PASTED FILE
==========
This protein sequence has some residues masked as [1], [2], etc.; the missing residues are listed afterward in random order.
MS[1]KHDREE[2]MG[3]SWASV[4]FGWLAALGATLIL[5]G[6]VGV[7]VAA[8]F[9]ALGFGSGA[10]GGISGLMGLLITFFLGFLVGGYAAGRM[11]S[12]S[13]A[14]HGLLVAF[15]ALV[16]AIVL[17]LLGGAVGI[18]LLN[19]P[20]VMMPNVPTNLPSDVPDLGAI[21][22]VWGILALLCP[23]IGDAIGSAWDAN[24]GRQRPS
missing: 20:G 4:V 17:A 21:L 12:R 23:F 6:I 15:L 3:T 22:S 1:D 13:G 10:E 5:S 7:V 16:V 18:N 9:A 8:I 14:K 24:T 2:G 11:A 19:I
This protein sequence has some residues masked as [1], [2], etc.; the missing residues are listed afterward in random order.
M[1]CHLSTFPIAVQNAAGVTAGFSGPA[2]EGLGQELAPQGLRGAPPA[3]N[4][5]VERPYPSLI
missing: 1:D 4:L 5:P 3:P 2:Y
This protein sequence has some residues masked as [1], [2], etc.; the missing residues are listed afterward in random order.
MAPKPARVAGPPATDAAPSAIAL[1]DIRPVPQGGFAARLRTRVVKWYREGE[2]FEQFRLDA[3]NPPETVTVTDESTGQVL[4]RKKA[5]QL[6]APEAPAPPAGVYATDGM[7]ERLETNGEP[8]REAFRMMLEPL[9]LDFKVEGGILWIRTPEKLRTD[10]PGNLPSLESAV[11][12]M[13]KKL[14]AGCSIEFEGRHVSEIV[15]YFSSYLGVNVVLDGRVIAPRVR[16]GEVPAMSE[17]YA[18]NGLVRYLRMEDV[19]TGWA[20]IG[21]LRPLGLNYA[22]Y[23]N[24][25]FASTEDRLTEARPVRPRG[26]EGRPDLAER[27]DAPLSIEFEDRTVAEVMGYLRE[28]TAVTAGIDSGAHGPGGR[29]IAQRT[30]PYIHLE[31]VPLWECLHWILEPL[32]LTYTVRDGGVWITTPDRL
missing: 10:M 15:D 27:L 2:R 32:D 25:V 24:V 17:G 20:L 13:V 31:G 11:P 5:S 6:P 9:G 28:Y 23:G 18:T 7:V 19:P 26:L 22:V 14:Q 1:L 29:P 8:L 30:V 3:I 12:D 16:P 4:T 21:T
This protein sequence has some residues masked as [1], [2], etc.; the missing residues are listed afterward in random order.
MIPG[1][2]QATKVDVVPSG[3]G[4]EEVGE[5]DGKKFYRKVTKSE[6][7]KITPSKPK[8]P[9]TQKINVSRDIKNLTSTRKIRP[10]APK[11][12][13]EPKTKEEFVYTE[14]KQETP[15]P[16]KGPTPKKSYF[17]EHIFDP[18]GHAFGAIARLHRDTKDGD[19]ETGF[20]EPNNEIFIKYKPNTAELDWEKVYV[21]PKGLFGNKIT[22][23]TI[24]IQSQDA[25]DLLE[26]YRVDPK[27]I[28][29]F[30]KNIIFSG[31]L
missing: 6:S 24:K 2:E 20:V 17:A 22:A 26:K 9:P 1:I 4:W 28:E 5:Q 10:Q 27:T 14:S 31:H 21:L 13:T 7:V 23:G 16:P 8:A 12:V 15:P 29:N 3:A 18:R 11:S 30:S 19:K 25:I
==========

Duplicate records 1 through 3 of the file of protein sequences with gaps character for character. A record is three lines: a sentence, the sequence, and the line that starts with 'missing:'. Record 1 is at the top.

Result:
This protein sequence has some residues masked as [1], [2], etc.; the missing residues are listed afterward in random order.
MS[1]KHDREE[2]MG[3]SWASV[4]FGWLAALGATLIL[5]G[6]VGV[7]VAA[8]F[9]ALGFGSGA[10]GGISGLMGLLITFFLGFLVGGYAAGRM[11]S[12]S[13]A[14]HGLLVAF[15]ALV[16]AIVL[17]LLGGAVGI[18]LLN[19]P[20]VMMPNVPTNLPSDVPDLGAI[21][22]VWGILALLCP[23]IGDAIGSAWDAN[24]GRQRPS
missing: 20:G 4:V 17:A 21:L 12:R 23:F 6:I 15:L 3:T 22:S 1:D 13:G 10:E 5:S 7:V 16:V 18:N 9:A 8:I 14:K 24:T 2:G 11:A 19:I
This protein sequence has some residues masked as [1], [2], etc.; the missing residues are listed afterward in random order.
M[1]CHLSTFPIAVQNAAGVTAGFSGPA[2]EGLGQELAPQGLRGAPPA[3]N[4][5]VERPYPSLI
missing: 1:D 4:L 5:P 3:P 2:Y
This protein sequence has some residues masked as [1], [2], etc.; the missing residues are listed afterward in random order.
MAPKPARVAGPPATDAAPSAIAL[1]DIRPVPQGGFAARLRTRVVKWYREGE[2]FEQFRLDA[3]NPPETVTVTDESTGQVL[4]RKKA[5]QL[6]APEAPAPPAGVYATDGM[7]ERLETNGEP[8]REAFRMMLEPL[9]LDFKVEGGILWIRTPEKLRTD[10]PGNLPSLESAV[11][12]M[13]KKL[14]AGCSIEFEGRHVSEIV[15]YFSSYLGVNVVLDGRVIAPRVR[16]GEVPAMSE[17]YA[18]NGLVRYLRMEDV[19]TGWA[20]IG[21]LRPLGLNYA[22]Y[23]N[24][25]FASTEDRLTEARPVRPRG[26]EGRPDLAER[27]DAPLSIEFEDRTVAEVMGYLRE[28]TAVTAGIDSGAHGPGGR[29]IAQRT[30]PYIHLE[31]VPLWECLHWILEPL[32]LTYTVRDGGVWITTPDRL
missing: 10:M 15:D 27:L 2:R 32:D 25:V 24:V 17:G 20:L 13:V 31:G 11:P 5:S 6:P 9:G 28:Y 23:G 18:T 7:V 19:P 26:L 22:V 14:Q 1:L 29:P 8:L 30:V 3:I 12:D 16:P 4:T 21:T